EPISODE
11
Balancing Relational and Operational While Designing the Chief of Staff Role

It’s no secret that the Chief of Staff role is becoming increasingly prevalent across growth stage companies. What was once viewed as a position reserved only for politics or Fortune 500 companies has become a secret weapon for high growth companies experiencing constant change. And it makes total sense why this role would be so valuable for these high growth companies.  

As a growth stage or venture-backed company you are onboarding new employees in waves, constantly evaluating new opportunities for growth, and building processes where none existed. So having someone able to flex between every area of the business, spearheading these initiatives or pulling in the right resources is proving to be an essential part of growth. 

Further, the Chief of Staff often serves as the connective tissue between leadership and employees at the company. They help bring together the long term vision for the company with the day-to-day execution. So as more and more companies introduce the Chief of Staff role, building the role to carry this impact throughout the company is crucial. 

We had the opportunity to meet with Ben Battaglia who recently stepped into the role of Chief of Staff at Lessonly to hear how he and the company thought about designing the role. 

On this episode of Aspiring Ops, Ben takes us through his decision to transition from Marketing to Strategy and Ops, and how he saw the construction of the Chief of Staff role as a balance of the relational and operational. Ben also shares how his experience in a management role lends itself to the position, and why he reminds himself that ‘slow is smooth, smooth is fast’ when it comes to his first 30 days in the role.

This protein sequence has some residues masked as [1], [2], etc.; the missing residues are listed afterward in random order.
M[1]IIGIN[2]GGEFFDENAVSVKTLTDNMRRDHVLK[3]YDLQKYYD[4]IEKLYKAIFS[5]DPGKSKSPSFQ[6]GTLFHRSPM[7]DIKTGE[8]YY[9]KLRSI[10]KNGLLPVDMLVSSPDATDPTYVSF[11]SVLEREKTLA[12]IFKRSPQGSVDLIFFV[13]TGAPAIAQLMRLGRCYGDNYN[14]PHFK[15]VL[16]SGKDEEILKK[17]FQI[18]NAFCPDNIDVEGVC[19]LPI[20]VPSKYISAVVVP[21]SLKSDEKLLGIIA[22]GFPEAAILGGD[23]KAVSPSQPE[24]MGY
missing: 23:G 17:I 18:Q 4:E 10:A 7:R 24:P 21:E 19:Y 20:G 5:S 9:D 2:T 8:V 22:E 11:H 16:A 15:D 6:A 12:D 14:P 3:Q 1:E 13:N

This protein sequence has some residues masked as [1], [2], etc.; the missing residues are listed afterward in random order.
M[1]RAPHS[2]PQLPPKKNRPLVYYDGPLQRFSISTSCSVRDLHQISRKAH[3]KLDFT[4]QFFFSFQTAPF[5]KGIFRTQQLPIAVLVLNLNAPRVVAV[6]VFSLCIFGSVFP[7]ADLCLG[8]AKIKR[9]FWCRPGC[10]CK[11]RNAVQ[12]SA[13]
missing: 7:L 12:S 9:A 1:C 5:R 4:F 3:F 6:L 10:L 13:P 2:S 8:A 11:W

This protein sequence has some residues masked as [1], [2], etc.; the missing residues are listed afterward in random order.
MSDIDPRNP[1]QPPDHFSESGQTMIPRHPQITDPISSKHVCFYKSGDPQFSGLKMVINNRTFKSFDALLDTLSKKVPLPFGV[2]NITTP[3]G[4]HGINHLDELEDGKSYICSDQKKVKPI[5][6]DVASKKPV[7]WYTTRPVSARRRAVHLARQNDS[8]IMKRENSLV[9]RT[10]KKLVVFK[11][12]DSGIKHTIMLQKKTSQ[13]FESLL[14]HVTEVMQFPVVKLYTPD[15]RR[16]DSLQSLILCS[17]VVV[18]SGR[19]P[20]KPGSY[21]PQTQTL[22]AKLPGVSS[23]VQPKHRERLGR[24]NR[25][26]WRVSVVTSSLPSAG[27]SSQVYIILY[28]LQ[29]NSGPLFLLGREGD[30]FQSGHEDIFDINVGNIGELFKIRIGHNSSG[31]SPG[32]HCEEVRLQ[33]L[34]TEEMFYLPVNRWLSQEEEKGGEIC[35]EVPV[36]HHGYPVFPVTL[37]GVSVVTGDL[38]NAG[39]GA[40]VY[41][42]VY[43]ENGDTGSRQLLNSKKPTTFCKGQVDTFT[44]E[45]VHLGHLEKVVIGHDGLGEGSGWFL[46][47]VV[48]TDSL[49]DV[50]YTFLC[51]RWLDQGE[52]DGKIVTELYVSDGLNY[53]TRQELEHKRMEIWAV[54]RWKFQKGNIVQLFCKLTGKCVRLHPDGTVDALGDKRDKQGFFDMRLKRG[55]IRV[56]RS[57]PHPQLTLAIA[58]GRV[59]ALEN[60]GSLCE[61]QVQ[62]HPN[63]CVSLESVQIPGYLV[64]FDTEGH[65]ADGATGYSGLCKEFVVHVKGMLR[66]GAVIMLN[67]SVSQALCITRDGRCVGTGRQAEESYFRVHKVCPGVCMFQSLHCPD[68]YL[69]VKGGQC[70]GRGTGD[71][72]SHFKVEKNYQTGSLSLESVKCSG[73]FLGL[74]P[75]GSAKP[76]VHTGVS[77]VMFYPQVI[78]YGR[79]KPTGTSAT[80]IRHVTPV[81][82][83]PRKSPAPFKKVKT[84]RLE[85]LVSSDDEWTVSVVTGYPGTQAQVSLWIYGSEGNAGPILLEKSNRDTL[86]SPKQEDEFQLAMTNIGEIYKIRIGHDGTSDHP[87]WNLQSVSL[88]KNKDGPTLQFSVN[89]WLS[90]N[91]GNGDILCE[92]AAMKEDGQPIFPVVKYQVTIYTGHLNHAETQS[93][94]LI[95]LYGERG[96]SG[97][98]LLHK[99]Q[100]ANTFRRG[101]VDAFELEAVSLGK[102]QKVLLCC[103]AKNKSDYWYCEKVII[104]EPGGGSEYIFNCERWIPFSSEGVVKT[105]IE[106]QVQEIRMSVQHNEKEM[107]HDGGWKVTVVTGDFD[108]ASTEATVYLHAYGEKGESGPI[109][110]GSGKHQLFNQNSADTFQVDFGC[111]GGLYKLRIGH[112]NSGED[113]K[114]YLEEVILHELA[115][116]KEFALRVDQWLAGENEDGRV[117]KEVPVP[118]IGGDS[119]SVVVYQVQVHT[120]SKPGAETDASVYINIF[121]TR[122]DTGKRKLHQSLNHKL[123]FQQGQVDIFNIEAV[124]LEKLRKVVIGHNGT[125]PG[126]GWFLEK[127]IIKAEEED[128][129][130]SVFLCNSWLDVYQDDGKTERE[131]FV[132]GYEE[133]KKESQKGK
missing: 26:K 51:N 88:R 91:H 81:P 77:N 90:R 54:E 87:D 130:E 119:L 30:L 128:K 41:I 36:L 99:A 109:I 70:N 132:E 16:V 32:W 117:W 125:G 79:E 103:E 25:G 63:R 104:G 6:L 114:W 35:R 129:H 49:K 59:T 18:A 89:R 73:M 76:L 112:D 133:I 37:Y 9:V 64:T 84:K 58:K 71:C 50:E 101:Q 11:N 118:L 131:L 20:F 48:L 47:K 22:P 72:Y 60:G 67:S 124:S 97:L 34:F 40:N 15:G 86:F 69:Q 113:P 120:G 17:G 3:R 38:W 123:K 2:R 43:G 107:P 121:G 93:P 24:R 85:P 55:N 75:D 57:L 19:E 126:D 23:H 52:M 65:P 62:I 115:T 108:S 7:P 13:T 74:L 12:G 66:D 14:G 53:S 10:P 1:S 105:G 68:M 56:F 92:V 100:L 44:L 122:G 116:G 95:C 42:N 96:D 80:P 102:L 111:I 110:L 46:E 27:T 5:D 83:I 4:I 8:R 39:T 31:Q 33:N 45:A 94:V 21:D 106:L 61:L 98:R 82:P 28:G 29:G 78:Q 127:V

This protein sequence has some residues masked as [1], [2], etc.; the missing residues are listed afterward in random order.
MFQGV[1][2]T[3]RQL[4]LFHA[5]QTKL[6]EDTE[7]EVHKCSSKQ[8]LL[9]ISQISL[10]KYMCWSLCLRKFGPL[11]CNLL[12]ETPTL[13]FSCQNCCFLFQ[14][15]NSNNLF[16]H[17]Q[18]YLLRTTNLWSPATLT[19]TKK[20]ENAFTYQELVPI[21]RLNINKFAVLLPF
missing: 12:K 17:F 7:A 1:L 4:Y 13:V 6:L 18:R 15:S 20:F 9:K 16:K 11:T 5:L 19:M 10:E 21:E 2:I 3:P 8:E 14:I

Our Takeaway

For any Chief of Staff stepping into the role, it’s important to lay a foundation in the role that will  set you up for success in the long run. Similar to advice shared by two other new Chiefs of Staff, Steph Shaw (Agio) and Zeke Fraint (Clearcover), Ben’s initial focus wasn’t on jumping in and trying to solve every challenge or project thrown his way. 

Instead, Ben spent his time and efforts on what he referred to as a ‘listening tour,’ meeting with 30-40 team members and leaders from every department across Lessonly. 

From meeting with team members that had been at Lessonly for years to brand new team members, Ben wanted to get as many different perspectives as possible to start connecting the dots throughout the organization. Further, this ‘listening tour’ allowed Ben to start building the foundation of trust he needs in order to be successful in the Chief of Staff role. 

For any strategy and ops leader it’s so important to be able to understand what’s going on throughout the business, and establish a unique perspective relationally that other leadership members might not have into the day-to-day operations. 

Whether you are the first Chief of Staff at a company or stepping into a role previously filled by another team member, the importance of going slow now to go fast later is a piece of advice that shouldn’t be overlooked. 



Interested in learning more about Lessonly? Check out their site here